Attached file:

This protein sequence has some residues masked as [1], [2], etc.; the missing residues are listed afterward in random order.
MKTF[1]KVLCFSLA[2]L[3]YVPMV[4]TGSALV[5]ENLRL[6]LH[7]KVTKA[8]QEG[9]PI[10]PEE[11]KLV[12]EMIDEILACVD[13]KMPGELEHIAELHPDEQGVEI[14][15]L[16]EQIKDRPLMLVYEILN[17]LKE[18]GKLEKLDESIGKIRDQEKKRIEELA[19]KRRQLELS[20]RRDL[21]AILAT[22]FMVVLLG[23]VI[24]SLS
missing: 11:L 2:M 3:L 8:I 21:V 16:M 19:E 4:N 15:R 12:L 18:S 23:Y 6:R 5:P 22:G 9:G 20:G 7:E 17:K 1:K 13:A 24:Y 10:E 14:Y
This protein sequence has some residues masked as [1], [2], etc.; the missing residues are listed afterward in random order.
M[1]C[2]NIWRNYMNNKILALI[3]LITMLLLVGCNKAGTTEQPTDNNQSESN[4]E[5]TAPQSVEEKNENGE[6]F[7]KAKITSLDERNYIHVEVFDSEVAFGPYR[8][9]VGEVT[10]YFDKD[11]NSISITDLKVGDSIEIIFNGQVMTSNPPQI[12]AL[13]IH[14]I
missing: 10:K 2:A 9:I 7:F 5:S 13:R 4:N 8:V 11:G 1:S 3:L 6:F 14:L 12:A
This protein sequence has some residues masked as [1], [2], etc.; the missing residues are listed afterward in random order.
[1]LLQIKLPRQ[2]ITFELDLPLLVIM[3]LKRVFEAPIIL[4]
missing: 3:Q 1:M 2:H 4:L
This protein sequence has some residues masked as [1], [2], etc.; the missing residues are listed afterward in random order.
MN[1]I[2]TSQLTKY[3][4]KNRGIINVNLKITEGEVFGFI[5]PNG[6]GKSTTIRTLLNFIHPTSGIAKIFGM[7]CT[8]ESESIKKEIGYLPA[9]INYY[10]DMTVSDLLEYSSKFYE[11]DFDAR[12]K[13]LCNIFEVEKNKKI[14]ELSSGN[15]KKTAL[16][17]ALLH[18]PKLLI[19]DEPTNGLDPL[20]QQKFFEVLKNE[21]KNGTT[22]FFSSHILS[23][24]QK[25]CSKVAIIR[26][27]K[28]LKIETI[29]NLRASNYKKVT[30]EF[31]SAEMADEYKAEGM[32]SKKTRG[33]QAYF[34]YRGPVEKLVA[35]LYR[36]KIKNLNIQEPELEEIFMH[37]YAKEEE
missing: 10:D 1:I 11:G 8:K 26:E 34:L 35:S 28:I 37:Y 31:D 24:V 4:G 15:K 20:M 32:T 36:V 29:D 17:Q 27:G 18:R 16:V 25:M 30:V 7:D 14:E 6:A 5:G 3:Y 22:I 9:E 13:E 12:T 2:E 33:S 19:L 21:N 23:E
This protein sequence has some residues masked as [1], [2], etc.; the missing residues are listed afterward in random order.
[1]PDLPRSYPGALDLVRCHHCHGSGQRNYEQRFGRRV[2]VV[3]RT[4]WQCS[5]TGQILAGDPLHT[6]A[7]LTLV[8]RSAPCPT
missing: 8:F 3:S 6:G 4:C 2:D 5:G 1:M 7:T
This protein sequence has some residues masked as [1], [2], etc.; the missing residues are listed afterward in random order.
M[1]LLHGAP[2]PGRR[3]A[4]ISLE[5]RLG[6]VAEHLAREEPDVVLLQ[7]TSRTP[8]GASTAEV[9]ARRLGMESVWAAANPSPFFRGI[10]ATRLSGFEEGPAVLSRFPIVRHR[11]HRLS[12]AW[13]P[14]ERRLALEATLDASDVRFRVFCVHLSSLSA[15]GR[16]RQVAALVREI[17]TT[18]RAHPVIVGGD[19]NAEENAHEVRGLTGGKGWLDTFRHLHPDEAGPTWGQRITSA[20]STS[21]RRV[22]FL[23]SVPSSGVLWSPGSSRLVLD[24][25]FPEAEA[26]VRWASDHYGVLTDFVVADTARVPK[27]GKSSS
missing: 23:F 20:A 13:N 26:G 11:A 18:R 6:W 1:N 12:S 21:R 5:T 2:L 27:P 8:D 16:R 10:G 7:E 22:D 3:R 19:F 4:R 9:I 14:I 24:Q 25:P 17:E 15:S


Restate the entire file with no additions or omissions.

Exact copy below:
This protein sequence has some residues masked as [1], [2], etc.; the missing residues are listed afterward in random order.
MKTF[1]KVLCFSLA[2]L[3]YVPMV[4]TGSALV[5]ENLRL[6]LH[7]KVTKA[8]QEG[9]PI[10]PEE[11]KLV[12]EMIDEILACVD[13]KMPGELEHIAELHPDEQGVEI[14][15]L[16]EQIKDRPLMLVYEILN[17]LKE[18]GKLEKLDESIGKIRDQEKKRIEELA[19]KRRQLELS[20]RRDL[21]AILAT[22]FMVVLLG[23]VI[24]SLS
missing: 11:L 2:M 3:L 8:I 21:V 16:M 19:E 4:N 15:R 12:L 18:S 23:Y 6:R 5:P 22:G 9:G 20:G 7:E 17:K 1:K 13:A 24:Y 10:E 14:Y
This protein sequence has some residues masked as [1], [2], etc.; the missing residues are listed afterward in random order.
M[1]C[2]NIWRNYMNNKILALI[3]LITMLLLVGCNKAGTTEQPTDNNQSESN[4]E[5]TAPQSVEEKNENGE[6]F[7]KAKITSLDERNYIHVEVFDSEVAFGPYR[8][9]VGEVT[10]YFDKD[11]NSISITDLKVGDSIEIIFNGQVMTSNPPQI[12]AL[13]IH[14]I
missing: 10:K 2:A 9:I 7:F 5:S 13:R 4:N 8:V 11:G 1:S 3:L 6:F 14:L 12:A
This protein sequence has some residues masked as [1], [2], etc.; the missing residues are listed afterward in random order.
[1]LLQIKLPRQ[2]ITFELDLPLLVIM[3]LKRVFEAPIIL[4]
missing: 3:Q 1:M 2:H 4:L
This protein sequence has some residues masked as [1], [2], etc.; the missing residues are listed afterward in random order.
MN[1]I[2]TSQLTKY[3][4]KNRGIINVNLKITEGEVFGFI[5]PNG[6]GKSTTIRTLLNFIHPTSGIAKIFGM[7]CT[8]ESESIKKEIGYLPA[9]INYY[10]DMTVSDLLEYSSKFYE[11]DFDAR[12]K[13]LCNIFEVEKNKKI[14]ELSSGN[15]KKTAL[16][17]ALLH[18]PKLLI[19]DEPTNGLDPL[20]QQKFFEVLKNE[21]KNGTT[22]FFSSHILS[23][24]QK[25]CSKVAIIR[26][27]K[28]LKIETI[29]NLRASNYKKVT[30]EF[31]SAEMADEYKAEGM[32]SKKTRG[33]QAYF[34]YRGPVEKLVA[35]LYR[36]KIKNLNIQEPELEEIFMH[37]YAKEEE
missing: 10:D 1:I 11:G 8:K 26:E 34:L 35:S 28:I 37:Y 31:D 24:V 4:G 15:K 20:M 32:T 36:V 29:D 17:Q 27:G 18:R 16:V 25:M 30:V 7:D 14:E 6:A 5:G 3:Y 22:I 9:E 13:E 12:T 2:E 33:S 19:L 21:N 23:E
This protein sequence has some residues masked as [1], [2], etc.; the missing residues are listed afterward in random order.
[1]PDLPRSYPGALDLVRCHHCHGSGQRNYEQRFGRRV[2]VV[3]RT[4]WQCS[5]TGQILAGDPLHT[6]A[7]LTLV[8]RSAPCPT
missing: 8:F 3:S 6:G 4:C 2:D 5:G 1:M 7:T
This protein sequence has some residues masked as [1], [2], etc.; the missing residues are listed afterward in random order.
M[1]LLHGAP[2]PGRR[3]A[4]ISLE[5]RLG[6]VAEHLAREEPDVVLLQ[7]TSRTP[8]GASTAEV[9]ARRLGMESVWAAANPSPFFRGI[10]ATRLSGFEEGPAVLSRFPIVRHR[11]HRLS[12]AW[13]P[14]ERRLALEATLDASDVRFRVFCVHLSSLSA[15]GR[16]RQVAALVREI[17]TT[18]RAHPVIVGGD[19]NAEENAHEVRGLTGGKGWLDTFRHLHPDEAGPTWGQRITSA[20]STS[21]RRV[22]FL[23]SVPSSGVLWSPGSSRLVLD[24][25]FPEAEA[26]VRWASDHYGVLTDFVVADTARVPK[27]GKSSS
missing: 23:F 20:A 13:N 26:G 11:A 18:R 6:W 1:N 12:S 21:R 5:T 2:L 27:P 8:D 16:R 10:G 7:E 22:D 3:R 19:F 4:R 9:I 14:I 24:Q 25:P 17:E 15:S